When I was just beginning work toward my doctoral degree at the University of Chicago in 1966 I sat down and read a work of “non-academic” history, Catherine Drinker Bowen’s wonderful narrative account of the Constitutional Convention of 1787, Miracle at Philadelphia. I was thoroughly fascinated by her account, and in the forty-five years since that intellectual epiphany, I have maintained a passionate interest in our Constitution—both in the manner of its creation and in its subsequent operation. In some important senses my career as a constitutional scholar owes to the original inspiration provided by Miracle at Philadelphia.
I am now serving as the John Welsh Centennial Professor of History at the University of Pennsylvania, where I have taught for forty-three years. It has been my great privilege during those years to teach thousands of bright Penn undergraduates and graduate students the subject I love—the history of the American Revolution and Constitution. More...
Available on Amazon May 7, 2013! Buy it Now!
In 1768, Philadelphia physician Benjamin Rush stood before the empty throne of King George III, overcome with emotion as he gazed at the symbol of America’s connection with England. Read more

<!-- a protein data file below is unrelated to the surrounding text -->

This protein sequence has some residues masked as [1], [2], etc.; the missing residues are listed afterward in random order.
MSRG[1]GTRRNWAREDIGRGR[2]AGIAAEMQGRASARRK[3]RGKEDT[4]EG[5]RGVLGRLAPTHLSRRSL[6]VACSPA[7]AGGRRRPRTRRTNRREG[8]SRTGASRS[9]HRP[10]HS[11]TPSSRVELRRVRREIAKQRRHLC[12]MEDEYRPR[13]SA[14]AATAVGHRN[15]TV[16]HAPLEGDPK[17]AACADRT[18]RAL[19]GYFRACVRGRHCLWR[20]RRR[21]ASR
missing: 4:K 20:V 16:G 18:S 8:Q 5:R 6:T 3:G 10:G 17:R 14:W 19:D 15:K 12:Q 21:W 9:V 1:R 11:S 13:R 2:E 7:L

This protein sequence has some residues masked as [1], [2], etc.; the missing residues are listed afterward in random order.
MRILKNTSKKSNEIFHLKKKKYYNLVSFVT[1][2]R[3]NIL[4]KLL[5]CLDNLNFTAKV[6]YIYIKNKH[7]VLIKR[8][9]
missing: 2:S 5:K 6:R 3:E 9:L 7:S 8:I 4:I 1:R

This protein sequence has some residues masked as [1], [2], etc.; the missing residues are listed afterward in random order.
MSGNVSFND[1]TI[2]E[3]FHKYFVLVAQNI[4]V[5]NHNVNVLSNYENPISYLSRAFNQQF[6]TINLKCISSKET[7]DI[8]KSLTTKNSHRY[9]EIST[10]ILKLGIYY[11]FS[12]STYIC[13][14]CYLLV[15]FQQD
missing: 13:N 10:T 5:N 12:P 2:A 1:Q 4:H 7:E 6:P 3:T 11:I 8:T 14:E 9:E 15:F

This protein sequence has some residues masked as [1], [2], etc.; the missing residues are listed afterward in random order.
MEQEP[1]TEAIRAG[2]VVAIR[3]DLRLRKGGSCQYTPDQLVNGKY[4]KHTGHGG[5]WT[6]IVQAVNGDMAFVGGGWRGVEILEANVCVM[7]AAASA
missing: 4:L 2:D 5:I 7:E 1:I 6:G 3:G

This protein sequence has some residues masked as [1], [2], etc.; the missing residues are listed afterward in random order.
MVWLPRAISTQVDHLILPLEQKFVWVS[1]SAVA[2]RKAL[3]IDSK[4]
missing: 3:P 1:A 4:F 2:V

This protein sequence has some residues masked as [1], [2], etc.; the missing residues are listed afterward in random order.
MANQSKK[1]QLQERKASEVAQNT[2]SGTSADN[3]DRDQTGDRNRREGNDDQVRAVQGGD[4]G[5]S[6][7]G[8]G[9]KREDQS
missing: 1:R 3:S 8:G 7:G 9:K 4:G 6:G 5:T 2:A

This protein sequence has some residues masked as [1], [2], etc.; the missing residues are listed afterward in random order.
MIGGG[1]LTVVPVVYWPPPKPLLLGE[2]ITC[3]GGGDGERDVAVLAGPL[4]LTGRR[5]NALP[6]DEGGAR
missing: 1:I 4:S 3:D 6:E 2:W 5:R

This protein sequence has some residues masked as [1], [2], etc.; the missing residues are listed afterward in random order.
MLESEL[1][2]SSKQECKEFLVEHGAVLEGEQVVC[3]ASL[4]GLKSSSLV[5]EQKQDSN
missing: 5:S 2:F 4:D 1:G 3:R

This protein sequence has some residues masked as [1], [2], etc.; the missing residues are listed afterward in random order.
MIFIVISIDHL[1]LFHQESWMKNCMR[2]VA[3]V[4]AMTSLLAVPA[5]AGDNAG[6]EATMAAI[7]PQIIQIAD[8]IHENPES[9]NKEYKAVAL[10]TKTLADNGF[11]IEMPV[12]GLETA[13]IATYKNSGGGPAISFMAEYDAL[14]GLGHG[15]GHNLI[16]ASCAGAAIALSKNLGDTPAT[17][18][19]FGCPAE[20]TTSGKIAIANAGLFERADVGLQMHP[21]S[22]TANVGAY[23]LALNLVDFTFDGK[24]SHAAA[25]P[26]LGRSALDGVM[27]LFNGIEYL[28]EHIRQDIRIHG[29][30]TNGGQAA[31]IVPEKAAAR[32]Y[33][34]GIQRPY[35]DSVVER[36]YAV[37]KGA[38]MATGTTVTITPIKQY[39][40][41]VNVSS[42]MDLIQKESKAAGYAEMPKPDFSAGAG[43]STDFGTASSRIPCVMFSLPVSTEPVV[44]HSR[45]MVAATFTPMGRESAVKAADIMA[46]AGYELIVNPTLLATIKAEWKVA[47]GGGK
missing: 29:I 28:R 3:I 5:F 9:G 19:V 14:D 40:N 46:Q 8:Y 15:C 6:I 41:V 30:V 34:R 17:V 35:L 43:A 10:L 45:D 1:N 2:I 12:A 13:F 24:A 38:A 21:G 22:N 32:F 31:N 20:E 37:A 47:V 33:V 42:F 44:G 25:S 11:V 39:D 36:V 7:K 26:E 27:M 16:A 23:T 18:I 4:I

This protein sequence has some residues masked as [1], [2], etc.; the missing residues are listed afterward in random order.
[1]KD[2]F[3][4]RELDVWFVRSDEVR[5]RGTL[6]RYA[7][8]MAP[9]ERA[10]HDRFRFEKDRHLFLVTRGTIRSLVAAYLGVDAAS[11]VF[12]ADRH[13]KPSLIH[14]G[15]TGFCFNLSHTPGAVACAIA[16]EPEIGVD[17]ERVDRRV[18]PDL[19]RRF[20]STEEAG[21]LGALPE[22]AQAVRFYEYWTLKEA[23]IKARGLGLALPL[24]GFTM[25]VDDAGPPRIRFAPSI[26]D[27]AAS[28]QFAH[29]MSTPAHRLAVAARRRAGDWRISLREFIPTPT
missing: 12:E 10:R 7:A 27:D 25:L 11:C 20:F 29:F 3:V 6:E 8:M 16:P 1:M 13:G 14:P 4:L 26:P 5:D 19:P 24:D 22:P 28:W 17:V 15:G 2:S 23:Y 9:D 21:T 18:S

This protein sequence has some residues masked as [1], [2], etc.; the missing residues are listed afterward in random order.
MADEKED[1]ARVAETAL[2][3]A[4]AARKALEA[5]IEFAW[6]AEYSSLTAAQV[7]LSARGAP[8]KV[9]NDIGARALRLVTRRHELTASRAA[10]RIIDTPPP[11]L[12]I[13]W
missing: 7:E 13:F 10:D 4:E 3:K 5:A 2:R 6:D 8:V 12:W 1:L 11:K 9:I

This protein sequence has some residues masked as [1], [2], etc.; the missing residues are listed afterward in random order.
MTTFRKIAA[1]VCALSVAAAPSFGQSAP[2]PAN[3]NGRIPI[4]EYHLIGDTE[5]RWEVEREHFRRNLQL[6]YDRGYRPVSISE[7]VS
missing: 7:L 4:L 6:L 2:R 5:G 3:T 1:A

To read excerpts from the book, click here!
See Rick Beeman in the PBS Special Constitution USA With Peter Segal.
The four-part series premieres Tuesday, May 7 at 9/8c.
Advance Praise For Our Lives, Our Fortune, Our Sacred Honor.
“Lively study of the main players of the two Continental Congresses.... Beeman elegantly moves through the deeply compelling process of how these motley characters fashioned government as an agency for the people. A welcome addition to a rich, indispensable field of scholarly study.”
—Kirkus Reviews, Starred Review
“The biggest accomplishment in all of American politics was the first. Richard Beeman tells the intricate, grinding, suspenseful story of how thirteen contentious colonies agreed to leave an empire and form a nation.”
—Richard Brookhiser, author of James Madison